Apple rolled back privacy rules Thursday that developers of apps for children had said would hurt their ability to make money and improve their products.
The rules, which were originally announced at Apple’s Worldwide Developers Conference in June, would have prohibited apps marketed to children from using external analytics software that collects detailed information about who is using the app and would have barred the apps from displaying ads.
Phil Schiller, Apple’s senior vice president of worldwide marketing, said the changes were the result of complaints from parents, but the restrictions set off an outcry among developers who defended their use of analytics as benign and said advertising services already vet ads for appropriateness.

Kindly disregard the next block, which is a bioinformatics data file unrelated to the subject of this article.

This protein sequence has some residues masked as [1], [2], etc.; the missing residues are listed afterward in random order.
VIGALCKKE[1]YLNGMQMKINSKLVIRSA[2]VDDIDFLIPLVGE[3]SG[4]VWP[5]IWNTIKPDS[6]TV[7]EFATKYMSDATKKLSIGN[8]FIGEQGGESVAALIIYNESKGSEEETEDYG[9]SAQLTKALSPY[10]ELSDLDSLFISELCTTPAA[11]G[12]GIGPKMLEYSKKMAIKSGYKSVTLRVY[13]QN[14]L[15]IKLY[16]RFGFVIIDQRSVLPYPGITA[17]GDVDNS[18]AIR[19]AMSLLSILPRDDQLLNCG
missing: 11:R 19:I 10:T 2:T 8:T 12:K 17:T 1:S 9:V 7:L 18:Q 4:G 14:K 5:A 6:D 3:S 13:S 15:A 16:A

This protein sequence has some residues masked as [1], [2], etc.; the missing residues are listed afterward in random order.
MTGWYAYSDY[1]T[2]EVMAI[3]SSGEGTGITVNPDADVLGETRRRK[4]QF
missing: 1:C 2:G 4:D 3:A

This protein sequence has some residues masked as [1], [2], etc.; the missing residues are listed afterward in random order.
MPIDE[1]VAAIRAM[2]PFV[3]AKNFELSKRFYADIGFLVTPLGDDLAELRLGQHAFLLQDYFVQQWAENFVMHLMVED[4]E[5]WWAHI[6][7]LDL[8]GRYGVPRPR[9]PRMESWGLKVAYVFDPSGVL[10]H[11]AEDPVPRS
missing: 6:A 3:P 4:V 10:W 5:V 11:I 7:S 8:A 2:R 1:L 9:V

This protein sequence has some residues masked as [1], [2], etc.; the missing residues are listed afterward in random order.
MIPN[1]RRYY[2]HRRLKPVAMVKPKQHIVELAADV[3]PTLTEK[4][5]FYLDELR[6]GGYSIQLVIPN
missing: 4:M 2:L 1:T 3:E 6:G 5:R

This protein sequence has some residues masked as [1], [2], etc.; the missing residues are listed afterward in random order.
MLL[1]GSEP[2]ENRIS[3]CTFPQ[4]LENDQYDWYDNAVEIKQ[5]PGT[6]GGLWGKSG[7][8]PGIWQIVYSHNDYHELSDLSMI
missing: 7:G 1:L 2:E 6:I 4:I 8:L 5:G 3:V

[ Apple aims to protect kids’ privacy. App makers say it could devastate their businesses. ]
After an inquiry from The Washington Post last month, Apple delayed the rule changes pending discussions with developers.
On Thursday, Apple amended those rules to allow children’s app developers to use analytics software “in limited cases,” provided the services don’t collect or transmit personally identifiable information about children or data that could be combined with data from other sources to identify them later.
Under the revised rules, advertising will be allowed, as long as it has been vetted for appropriateness.
Thursday’s developments were first reported by TechCrunch.
LINK ORIGINAL: Washington Post